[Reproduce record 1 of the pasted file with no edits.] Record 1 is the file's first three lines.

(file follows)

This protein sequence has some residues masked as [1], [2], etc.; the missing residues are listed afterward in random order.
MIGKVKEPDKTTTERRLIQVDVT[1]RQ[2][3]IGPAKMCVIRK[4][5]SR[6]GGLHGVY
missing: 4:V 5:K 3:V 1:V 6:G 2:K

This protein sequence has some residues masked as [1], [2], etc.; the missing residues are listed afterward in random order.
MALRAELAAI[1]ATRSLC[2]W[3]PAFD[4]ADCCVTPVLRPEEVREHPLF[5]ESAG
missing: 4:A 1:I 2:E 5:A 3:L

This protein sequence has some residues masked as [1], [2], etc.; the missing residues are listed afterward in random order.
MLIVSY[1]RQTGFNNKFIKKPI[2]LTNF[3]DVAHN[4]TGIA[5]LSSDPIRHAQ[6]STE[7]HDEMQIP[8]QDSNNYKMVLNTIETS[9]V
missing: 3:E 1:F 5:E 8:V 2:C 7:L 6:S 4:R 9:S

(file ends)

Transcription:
This protein sequence has some residues masked as [1], [2], etc.; the missing residues are listed afterward in random order.
MIGKVKEPDKTTTERRLIQVDVT[1]RQ[2][3]IGPAKMCVIRK[4][5]SR[6]GGLHGVY
missing: 4:V 5:K 3:V 1:V 6:G 2:K